Jornal de Pediatria
Print version ISSN 0021-7557
CINTRA, Otávio A. L. and REY, Luis C.. Safety, immunogenicity and efficacy of influenza vaccine in children. J. Pediatr. (Rio J.) [online]. 2006, vol.82, n.3, suppl., pp. s83-s90. ISSN 0021-7557. http://dx.doi.org/10.1590/S0021-75572006000400010.
OBJECTIVES:To review the immunogenicity, safety and efficacy of inactivated and attenuated trivalent influenza vaccines in children. SOURCES OF DATA: Database search of the medical literature indexed on MEDLINE, LILACS and in the Cochrane Library. Review articles, clinical trials and epidemiological studies published from 1990 to 2006 were selected for analysis. SUMMARY OF THE FINDINGS: Influenza is an infectious disease that is both universal and seasonal, with incidence in all age groups and annual epidemics characterized by excessive morbidity and mortality. The elderly and people with comorbidity are high risk groups for severe influenza. It has recently been proven that healthy infants suffer similar morbidity to other risk groups, and therefore vaccination against influenza is indicated for them too, as being the most effective means of preventing infection by the influenza virus. The safety of influenza vaccines in children appears adequate, with the most often observed adverse effects being local reactions or fever. Immunogenicity in children varies from 30 to 90%, being directly proportional to age. Efficacy depends on the primary objective and can range from levels comparable with placebo to up to 91% efficacy against confirmed influenza A infection. Schoolchildren play an important role in the dissemination of the influenza virus, and population studies have demonstrated herd immunity. CONCLUSIONS: Trivalent influenza vaccines, whether inactivated or attenuated, have low reactogenicity and offer variable immunogenicity and efficacy in children. Vaccination is effective for prevention of infections by the influenza virus and for reducing morbidity. More powerful studies of efficacy and safety in infants are still required.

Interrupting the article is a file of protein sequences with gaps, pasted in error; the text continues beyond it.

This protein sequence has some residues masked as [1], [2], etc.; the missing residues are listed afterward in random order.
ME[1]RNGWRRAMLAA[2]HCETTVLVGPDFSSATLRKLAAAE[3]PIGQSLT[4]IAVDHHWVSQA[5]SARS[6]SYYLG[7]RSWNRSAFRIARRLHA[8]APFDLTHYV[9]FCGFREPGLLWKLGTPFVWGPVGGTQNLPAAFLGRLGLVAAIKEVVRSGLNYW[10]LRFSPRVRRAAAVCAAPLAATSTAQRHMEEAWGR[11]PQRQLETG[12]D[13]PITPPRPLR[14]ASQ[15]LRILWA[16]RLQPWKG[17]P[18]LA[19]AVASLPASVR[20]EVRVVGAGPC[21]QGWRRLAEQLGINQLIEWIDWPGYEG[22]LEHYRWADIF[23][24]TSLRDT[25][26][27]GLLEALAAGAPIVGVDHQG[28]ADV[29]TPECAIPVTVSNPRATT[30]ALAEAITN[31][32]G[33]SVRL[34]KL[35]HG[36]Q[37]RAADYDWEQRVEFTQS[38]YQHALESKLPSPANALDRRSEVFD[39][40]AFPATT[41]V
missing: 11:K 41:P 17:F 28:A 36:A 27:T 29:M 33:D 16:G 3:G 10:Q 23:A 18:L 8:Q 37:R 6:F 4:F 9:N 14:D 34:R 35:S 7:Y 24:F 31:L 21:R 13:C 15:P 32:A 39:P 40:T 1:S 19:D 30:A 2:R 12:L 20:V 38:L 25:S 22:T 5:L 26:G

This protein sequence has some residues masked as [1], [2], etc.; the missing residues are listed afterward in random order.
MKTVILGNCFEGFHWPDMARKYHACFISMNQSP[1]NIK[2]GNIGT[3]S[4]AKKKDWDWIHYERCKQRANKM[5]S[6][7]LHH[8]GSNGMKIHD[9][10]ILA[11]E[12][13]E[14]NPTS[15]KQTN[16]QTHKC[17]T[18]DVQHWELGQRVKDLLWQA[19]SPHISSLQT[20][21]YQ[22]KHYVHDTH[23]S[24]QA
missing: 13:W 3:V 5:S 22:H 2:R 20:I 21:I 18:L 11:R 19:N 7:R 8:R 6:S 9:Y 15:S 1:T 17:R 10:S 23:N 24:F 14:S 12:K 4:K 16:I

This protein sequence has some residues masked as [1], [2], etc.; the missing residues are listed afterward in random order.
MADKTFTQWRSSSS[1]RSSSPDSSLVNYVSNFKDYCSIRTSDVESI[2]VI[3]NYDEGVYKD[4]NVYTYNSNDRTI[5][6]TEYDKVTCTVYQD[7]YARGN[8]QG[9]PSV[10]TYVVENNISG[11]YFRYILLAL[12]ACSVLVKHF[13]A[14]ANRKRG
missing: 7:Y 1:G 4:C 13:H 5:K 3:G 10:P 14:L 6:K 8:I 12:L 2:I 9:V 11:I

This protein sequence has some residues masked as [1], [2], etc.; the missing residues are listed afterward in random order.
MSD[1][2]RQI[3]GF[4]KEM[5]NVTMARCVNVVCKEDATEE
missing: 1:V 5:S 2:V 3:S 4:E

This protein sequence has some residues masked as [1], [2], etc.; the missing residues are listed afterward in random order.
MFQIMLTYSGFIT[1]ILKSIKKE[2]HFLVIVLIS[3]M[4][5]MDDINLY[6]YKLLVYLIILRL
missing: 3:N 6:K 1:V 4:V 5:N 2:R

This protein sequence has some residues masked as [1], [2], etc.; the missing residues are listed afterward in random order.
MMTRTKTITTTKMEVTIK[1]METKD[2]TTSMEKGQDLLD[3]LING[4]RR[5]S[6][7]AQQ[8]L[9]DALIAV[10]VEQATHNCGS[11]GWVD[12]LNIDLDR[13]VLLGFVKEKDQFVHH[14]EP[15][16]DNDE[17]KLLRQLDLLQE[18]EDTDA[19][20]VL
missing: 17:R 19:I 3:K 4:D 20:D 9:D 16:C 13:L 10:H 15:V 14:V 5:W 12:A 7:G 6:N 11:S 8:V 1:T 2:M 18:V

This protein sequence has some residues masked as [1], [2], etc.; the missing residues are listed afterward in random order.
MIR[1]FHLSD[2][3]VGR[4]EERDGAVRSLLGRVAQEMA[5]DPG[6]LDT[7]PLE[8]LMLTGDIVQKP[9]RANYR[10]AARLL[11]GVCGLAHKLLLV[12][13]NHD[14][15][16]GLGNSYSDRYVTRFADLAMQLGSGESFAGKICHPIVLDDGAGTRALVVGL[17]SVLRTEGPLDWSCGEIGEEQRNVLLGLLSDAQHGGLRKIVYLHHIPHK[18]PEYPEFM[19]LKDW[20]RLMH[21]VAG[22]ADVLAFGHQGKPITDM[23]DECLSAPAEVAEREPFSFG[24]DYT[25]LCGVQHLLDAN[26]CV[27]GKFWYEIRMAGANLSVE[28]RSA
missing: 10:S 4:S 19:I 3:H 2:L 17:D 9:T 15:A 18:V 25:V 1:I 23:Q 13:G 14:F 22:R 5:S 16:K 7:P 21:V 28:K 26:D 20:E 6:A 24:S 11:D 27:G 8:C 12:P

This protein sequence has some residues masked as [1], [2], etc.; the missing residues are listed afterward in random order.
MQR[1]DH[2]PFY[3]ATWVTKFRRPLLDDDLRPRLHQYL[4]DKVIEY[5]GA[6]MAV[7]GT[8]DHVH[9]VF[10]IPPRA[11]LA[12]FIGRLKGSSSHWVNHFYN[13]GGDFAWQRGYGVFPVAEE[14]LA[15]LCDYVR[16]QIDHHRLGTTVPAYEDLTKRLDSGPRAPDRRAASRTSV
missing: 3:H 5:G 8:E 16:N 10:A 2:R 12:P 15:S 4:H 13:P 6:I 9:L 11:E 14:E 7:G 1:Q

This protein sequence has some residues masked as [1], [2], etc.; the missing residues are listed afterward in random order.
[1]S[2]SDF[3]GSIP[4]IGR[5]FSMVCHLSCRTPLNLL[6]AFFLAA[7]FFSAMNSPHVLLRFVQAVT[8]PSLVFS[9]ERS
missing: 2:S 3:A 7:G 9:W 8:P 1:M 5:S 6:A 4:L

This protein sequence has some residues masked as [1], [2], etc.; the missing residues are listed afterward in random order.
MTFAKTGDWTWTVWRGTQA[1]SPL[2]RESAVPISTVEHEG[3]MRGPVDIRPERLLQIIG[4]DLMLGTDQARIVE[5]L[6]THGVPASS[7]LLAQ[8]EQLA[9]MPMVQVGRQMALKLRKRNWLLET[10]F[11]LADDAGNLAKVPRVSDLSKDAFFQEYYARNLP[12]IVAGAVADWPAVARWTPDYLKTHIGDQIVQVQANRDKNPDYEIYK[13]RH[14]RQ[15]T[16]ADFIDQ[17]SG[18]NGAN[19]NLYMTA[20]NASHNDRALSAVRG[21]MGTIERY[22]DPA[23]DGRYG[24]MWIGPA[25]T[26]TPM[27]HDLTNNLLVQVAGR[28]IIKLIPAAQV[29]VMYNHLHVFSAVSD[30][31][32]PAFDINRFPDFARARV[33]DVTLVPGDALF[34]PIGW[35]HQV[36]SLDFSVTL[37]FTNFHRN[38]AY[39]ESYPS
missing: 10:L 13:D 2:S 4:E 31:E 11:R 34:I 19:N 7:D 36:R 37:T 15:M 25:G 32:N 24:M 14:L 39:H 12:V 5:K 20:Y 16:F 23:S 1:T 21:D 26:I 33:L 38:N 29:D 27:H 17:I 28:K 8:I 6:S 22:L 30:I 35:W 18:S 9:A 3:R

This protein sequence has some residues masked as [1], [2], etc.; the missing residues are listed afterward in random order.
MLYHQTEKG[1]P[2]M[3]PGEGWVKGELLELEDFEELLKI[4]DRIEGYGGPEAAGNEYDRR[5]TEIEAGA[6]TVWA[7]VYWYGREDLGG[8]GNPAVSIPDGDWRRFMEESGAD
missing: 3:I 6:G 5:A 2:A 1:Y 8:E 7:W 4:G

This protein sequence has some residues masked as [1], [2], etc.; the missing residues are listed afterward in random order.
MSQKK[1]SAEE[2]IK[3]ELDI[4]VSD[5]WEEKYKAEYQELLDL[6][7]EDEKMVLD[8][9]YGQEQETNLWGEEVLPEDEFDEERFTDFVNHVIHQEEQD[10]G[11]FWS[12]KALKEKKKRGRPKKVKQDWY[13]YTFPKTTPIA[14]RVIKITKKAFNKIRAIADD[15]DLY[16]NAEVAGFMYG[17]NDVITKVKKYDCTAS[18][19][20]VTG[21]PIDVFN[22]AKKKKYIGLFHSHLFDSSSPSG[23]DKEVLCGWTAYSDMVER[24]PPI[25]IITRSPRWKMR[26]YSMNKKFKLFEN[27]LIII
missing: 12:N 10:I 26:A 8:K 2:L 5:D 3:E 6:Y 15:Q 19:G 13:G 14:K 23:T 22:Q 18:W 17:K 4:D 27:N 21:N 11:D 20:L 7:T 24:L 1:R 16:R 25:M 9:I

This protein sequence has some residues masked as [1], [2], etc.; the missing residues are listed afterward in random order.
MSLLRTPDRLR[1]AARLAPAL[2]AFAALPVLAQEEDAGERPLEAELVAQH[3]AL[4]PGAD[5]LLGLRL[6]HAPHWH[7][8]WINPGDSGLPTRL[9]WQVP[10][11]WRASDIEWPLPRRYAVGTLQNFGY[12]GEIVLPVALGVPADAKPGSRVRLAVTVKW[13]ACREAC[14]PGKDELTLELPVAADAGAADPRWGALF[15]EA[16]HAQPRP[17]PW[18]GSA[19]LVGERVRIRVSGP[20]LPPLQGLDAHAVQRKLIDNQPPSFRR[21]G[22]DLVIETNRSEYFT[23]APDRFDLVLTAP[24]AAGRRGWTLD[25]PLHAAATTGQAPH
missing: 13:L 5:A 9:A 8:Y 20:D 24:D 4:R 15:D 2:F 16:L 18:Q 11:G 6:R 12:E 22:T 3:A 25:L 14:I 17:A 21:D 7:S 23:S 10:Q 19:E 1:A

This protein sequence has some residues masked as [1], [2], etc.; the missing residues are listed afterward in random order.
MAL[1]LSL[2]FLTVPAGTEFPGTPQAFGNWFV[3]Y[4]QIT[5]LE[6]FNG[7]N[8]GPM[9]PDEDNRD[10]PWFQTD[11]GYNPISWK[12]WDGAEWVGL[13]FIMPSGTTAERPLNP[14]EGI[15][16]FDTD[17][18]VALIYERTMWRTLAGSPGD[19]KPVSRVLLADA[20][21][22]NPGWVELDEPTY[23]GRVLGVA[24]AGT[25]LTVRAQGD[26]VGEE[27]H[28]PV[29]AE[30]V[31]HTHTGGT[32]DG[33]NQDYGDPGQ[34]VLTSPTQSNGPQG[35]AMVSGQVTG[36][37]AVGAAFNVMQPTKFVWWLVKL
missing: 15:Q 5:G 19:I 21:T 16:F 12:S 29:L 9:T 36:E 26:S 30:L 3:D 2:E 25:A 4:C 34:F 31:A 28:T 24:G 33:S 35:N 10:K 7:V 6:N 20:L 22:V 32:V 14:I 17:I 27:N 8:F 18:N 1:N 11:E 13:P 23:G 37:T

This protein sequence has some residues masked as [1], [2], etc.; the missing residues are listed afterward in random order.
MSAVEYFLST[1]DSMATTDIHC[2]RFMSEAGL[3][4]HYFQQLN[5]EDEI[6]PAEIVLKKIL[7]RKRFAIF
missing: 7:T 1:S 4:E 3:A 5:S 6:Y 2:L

Keywords : Influenza; vaccine; children.